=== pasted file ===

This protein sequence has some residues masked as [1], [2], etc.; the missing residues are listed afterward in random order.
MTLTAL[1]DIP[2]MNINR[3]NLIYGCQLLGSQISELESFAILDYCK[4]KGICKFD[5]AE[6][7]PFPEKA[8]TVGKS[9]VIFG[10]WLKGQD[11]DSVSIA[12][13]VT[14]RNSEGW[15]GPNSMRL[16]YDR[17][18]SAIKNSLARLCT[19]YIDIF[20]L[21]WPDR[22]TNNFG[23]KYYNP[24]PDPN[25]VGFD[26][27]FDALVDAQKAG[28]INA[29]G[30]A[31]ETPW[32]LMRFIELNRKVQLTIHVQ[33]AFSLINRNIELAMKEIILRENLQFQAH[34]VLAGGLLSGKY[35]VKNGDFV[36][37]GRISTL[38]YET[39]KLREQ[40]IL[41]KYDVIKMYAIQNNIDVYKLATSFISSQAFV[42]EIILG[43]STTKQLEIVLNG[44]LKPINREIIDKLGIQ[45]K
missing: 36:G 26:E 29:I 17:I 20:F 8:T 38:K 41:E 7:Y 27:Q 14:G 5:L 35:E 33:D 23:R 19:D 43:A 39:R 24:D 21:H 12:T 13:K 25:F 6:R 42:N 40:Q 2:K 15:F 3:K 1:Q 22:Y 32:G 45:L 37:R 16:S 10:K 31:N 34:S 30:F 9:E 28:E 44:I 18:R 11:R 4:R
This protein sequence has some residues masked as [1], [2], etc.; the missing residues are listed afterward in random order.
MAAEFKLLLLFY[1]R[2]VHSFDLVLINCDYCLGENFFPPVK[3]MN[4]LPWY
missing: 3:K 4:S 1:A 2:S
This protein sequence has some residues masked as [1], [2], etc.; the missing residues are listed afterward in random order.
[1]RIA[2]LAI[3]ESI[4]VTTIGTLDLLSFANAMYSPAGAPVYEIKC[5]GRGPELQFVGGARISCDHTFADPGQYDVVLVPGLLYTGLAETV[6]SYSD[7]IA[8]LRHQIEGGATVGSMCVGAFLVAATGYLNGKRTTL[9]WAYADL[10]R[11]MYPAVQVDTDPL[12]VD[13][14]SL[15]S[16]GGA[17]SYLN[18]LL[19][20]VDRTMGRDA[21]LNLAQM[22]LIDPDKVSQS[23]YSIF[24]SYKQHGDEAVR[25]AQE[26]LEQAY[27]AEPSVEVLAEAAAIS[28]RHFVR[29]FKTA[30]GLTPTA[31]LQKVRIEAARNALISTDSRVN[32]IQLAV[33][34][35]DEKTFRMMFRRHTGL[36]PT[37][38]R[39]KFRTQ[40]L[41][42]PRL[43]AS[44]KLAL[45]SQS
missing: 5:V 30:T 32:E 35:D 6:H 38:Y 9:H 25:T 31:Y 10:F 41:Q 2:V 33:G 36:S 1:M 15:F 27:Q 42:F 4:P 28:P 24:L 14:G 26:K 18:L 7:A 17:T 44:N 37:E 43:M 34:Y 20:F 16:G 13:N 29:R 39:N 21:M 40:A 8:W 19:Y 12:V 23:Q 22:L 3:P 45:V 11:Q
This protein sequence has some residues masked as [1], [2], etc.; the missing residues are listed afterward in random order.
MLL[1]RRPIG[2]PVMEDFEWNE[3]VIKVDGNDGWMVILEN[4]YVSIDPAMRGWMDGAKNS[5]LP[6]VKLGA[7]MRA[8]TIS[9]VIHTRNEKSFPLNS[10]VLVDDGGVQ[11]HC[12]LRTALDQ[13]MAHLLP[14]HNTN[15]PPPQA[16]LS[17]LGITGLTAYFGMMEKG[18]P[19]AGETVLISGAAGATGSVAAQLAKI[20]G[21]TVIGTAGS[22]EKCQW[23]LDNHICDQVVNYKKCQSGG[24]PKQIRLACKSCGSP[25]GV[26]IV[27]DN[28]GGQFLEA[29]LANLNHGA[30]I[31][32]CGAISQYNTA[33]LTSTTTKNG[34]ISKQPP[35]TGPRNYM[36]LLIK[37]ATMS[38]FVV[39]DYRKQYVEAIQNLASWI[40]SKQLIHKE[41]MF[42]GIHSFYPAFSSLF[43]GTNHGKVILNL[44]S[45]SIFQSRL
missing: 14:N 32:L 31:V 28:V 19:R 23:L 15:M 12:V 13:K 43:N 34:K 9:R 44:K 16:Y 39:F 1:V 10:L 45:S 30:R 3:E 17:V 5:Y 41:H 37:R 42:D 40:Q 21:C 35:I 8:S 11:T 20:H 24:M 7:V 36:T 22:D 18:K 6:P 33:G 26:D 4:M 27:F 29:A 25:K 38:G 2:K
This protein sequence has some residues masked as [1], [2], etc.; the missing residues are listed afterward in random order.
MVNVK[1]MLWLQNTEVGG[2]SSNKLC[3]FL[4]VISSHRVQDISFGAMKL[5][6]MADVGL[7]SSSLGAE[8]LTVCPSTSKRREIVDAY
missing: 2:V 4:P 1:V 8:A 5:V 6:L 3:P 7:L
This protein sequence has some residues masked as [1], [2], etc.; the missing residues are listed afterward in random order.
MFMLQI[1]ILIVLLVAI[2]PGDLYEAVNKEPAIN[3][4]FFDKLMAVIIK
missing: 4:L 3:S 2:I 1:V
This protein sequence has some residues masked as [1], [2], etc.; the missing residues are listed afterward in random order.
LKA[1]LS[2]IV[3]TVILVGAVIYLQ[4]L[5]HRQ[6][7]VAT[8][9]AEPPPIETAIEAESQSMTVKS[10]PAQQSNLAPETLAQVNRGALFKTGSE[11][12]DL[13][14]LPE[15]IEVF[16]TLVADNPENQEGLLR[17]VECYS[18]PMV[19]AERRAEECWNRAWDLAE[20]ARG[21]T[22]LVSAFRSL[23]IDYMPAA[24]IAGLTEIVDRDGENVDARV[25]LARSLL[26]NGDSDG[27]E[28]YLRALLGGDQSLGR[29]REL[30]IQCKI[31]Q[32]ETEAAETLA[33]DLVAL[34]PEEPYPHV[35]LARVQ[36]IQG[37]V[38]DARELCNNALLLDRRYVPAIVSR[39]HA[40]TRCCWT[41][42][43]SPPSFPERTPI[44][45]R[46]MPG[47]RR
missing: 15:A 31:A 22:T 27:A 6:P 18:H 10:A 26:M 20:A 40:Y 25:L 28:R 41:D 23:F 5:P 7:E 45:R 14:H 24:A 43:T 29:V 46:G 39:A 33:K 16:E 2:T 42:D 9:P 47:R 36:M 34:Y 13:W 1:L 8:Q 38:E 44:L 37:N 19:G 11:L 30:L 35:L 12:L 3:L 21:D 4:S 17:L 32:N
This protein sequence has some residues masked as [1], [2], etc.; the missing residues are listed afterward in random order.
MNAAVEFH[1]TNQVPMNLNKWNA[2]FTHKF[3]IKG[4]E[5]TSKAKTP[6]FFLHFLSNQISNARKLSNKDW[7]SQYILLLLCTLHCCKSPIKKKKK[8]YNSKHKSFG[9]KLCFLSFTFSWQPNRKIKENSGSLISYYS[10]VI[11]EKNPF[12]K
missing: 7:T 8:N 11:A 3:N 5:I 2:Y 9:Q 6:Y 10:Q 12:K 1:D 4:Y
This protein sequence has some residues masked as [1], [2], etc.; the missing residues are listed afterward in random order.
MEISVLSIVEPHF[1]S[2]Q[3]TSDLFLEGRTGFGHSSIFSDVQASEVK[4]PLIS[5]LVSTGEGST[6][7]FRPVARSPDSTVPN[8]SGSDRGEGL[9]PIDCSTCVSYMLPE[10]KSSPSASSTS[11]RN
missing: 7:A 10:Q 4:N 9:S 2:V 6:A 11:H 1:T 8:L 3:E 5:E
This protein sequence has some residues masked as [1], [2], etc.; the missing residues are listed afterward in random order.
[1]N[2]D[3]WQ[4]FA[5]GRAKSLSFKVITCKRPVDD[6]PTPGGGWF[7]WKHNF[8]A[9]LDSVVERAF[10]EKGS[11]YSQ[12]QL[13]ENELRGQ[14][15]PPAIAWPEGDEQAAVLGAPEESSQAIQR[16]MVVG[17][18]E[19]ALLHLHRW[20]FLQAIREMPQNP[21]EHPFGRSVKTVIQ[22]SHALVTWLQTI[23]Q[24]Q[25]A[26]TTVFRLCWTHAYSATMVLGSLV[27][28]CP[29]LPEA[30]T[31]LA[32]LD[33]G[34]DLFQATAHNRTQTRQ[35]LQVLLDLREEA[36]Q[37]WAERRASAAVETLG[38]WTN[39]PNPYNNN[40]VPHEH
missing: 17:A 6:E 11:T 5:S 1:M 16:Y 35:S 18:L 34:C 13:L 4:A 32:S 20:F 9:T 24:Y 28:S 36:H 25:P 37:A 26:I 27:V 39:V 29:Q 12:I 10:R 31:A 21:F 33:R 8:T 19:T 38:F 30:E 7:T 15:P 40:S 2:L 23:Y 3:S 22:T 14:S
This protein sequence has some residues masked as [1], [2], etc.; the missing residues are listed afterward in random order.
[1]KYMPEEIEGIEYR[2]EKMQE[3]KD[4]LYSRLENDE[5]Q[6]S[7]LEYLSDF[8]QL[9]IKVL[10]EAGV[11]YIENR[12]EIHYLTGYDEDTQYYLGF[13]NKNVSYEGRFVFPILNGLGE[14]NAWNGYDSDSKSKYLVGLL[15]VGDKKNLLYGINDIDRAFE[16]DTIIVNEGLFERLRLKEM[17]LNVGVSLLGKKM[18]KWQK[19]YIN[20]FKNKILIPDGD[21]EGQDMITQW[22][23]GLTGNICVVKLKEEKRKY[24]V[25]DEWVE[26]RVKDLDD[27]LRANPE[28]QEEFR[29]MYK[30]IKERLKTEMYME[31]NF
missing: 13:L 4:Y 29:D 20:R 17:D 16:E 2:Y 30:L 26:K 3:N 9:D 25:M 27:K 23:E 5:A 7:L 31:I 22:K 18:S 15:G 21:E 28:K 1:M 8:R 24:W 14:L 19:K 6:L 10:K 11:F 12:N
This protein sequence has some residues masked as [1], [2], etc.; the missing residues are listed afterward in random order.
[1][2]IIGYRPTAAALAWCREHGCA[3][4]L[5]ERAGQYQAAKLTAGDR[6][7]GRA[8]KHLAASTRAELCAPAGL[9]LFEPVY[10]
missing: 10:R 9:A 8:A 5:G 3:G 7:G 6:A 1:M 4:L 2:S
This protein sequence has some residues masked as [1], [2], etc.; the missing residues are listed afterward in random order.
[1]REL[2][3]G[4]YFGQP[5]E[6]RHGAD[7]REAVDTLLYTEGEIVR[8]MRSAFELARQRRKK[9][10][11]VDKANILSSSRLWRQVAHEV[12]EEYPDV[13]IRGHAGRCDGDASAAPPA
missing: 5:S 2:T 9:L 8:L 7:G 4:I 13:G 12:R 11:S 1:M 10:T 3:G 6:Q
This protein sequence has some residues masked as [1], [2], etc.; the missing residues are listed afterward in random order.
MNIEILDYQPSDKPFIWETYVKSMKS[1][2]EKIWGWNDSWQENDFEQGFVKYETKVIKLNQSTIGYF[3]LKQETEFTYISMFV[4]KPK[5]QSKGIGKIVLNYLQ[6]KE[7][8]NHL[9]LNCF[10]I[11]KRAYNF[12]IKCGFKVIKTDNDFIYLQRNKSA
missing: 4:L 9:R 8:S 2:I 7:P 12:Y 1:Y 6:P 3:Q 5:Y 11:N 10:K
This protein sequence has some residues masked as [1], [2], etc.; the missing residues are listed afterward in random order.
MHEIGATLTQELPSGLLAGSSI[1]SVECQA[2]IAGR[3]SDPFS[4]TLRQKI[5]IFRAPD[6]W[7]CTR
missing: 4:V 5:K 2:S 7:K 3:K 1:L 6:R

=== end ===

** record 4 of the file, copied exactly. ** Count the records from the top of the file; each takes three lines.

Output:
This protein sequence has some residues masked as [1], [2], etc.; the missing residues are listed afterward in random order.
MLL[1]RRPIG[2]PVMEDFEWNE[3]VIKVDGNDGWMVILEN[4]YVSIDPAMRGWMDGAKNS[5]LP[6]VKLGA[7]MRA[8]TIS[9]VIHTRNEKSFPLNS[10]VLVDDGGVQ[11]HC[12]LRTALDQ[13]MAHLLP[14]HNTN[15]PPPQA[16]LS[17]LGITGLTAYFGMMEKG[18]P[19]AGETVLISGAAGATGSVAAQLAKI[20]G[21]TVIGTAGS[22]EKCQW[23]LDNHICDQVVNYKKCQSGG[24]PKQIRLACKSCGSP[25]GV[26]IV[27]DN[28]GGQFLEA[29]LANLNHGA[30]I[31][32]CGAISQYNTA[33]LTSTTTKNG[34]ISKQPP[35]TGPRNYM[36]LLIK[37]ATMS[38]FVV[39]DYRKQYVEAIQNLASWI[40]SKQLIHKE[41]MF[42]GIHSFYPAFSSLF[43]GTNHGKVILNL[44]S[45]SIFQSRL
missing: 14:N 32:L 31:V 28:V 19:R 23:L 15:M 12:V 13:K 43:N 34:K 9:R 44:K 16:Y 39:F 1:V 10:L 45:S 30:R 3:E 17:V 5:Y 41:H 37:R 42:D 40:Q 21:C 35:I 8:S 11:T 20:H 24:M 7:V 36:T 22:D 18:K 6:P 33:G 26:D 4:M 27:F 29:A 25:K 38:G 2:K